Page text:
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Philippines eyes entry of more foreign banks

Publication Date : 19-02-2014


Regulators are set to ask Philippine parliament for new legislation that would open up the local banking sector to the entry of foreign players ahead of the planned integration of financial markets of Southeast Asian nations.

Governor Amando M. Tetangco Jr. of the Bangko Sentral ng Pilipinas (BSP) said monetary authorities were preparing a proposal to both houses of Congress for the liberalisation of the restricted banking industry.

“The overall thrust is to liberalise regulations with respect to the entry of foreign banks,” Tetangco told reporters at the sidelines of Euromoney’s Philippine Investment Forum on Tuesday.

“We will be presenting our proposal, which should basically entail the liberalisation of foreign bank entry,” he said.

Under the prevailing Republic Act No. 7221, which details the allowed scope of foreign universal and commercial banks’ operations in the Philippines, only 10 foreign lenders are allowed to set up shop in the Philippines.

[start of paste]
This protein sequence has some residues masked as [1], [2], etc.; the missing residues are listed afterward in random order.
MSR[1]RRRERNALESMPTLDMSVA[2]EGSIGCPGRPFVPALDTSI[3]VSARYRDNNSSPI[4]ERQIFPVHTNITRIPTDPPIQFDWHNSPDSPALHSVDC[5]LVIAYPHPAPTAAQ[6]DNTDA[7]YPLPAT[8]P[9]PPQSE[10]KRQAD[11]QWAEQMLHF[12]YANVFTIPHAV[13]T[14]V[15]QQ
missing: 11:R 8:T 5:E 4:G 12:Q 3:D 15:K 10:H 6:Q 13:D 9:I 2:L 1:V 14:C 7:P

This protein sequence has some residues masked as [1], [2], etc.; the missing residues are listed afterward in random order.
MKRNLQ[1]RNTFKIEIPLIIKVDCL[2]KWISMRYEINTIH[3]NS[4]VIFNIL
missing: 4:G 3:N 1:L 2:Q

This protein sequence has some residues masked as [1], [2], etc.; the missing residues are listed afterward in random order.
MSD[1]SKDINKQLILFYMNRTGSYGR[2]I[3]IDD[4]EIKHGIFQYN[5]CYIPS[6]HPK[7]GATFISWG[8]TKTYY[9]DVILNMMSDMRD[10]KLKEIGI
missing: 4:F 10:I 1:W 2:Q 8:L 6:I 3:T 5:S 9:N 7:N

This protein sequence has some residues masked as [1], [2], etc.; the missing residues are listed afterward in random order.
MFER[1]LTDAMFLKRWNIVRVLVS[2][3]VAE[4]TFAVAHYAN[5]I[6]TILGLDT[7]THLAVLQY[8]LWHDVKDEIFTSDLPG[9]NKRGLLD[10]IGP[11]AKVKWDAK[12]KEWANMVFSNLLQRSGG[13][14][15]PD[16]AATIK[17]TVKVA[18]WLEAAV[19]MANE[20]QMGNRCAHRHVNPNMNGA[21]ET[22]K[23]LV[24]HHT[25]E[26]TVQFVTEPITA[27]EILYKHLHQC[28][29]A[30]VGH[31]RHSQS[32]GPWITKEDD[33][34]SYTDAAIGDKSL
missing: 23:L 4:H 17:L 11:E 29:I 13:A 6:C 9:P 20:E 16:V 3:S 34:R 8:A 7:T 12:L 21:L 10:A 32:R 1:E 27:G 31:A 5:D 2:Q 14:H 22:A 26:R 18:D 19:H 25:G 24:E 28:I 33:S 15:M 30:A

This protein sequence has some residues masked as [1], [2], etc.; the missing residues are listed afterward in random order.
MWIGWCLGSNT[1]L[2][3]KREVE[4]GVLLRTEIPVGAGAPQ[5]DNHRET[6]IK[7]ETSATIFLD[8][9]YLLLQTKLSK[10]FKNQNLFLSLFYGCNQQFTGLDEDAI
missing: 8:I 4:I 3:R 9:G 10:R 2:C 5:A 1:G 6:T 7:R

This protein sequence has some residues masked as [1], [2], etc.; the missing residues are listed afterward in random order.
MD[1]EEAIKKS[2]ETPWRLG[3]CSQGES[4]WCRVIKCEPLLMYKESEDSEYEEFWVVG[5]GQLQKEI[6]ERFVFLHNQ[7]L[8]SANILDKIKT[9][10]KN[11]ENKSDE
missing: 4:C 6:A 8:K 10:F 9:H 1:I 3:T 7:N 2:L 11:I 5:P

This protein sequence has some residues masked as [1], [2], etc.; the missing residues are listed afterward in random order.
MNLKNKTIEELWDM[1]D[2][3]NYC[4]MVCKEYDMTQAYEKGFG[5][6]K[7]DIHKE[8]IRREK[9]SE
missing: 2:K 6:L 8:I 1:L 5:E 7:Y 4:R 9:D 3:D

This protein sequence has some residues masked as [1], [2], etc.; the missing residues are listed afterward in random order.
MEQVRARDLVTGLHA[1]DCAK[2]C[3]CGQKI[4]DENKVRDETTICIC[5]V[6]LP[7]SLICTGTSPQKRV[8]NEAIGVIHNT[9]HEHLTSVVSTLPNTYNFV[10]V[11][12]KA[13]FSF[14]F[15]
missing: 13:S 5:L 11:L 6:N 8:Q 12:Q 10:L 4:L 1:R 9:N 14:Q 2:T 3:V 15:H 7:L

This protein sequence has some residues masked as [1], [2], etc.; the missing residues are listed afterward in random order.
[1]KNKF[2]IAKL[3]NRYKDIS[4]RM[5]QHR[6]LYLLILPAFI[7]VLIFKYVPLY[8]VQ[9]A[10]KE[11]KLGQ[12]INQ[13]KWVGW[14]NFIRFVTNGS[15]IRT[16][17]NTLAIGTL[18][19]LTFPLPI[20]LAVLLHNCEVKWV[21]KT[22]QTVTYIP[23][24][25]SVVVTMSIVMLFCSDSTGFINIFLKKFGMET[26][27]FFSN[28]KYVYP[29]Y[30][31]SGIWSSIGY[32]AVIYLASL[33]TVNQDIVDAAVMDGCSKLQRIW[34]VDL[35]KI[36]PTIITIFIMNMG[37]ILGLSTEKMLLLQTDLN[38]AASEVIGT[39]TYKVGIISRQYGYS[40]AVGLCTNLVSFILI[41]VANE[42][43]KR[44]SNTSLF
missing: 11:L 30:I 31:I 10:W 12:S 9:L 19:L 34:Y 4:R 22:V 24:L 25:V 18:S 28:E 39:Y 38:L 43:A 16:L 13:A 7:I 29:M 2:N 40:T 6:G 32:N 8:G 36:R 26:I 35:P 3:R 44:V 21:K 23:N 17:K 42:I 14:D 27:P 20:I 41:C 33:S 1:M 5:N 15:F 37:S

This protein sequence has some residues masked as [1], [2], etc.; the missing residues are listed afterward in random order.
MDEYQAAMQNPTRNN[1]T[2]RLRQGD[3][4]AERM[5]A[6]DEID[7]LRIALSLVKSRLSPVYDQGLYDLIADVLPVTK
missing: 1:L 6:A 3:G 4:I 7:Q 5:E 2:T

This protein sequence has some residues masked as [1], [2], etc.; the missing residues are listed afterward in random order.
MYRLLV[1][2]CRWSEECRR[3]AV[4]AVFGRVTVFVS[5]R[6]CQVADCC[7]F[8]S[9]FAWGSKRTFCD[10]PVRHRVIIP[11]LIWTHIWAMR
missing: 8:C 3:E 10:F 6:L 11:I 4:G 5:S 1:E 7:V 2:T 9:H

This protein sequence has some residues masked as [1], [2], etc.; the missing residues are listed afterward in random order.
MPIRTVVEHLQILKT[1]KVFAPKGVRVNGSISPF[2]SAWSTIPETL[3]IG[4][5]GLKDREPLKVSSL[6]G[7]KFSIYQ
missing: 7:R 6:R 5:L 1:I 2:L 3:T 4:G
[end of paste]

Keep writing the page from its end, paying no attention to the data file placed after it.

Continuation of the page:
Other restrictions include the requirements that all foreign banks operating in the Philippines need to be among the world’s top 150 banks, or among the top five banks in their respective home countries.

The growth of foreign banks in the country is also constrained, with the BSP’s Monetary Board required to ensure that local players control at least 70 per cent of the banking system’s resources at any given time.

The number of branches foreign banks are allowed to have in the country are also limited to six.

Tetangco declined to disclose proposed changes to RA 7221, which was passed 10 years ago this May. He said the BSP was still finalising its proposal, which would be presented to lawmakers within the year.

The possible liberalisation of foreign banking rules in the Philippines comes ahead of the planned integration of Southeast Asia’s financial system, which would increase competition among the region’s banks. This is part of the Association of Southeast Asian Nations’ (Asean) aspiration to create a single economic community similar to the European Union.

In the first half of last year, Congress passed RA 10574, which allowed foreign companies to acquire stakes of up to 60 per cent in rural banks. The so-called Foreign Equity Law, which was supported by the BSP, is expected to facilitate the entry of fresh funds and new technologies that would strengthen the rural banking sector, which serves mainly the countryside.


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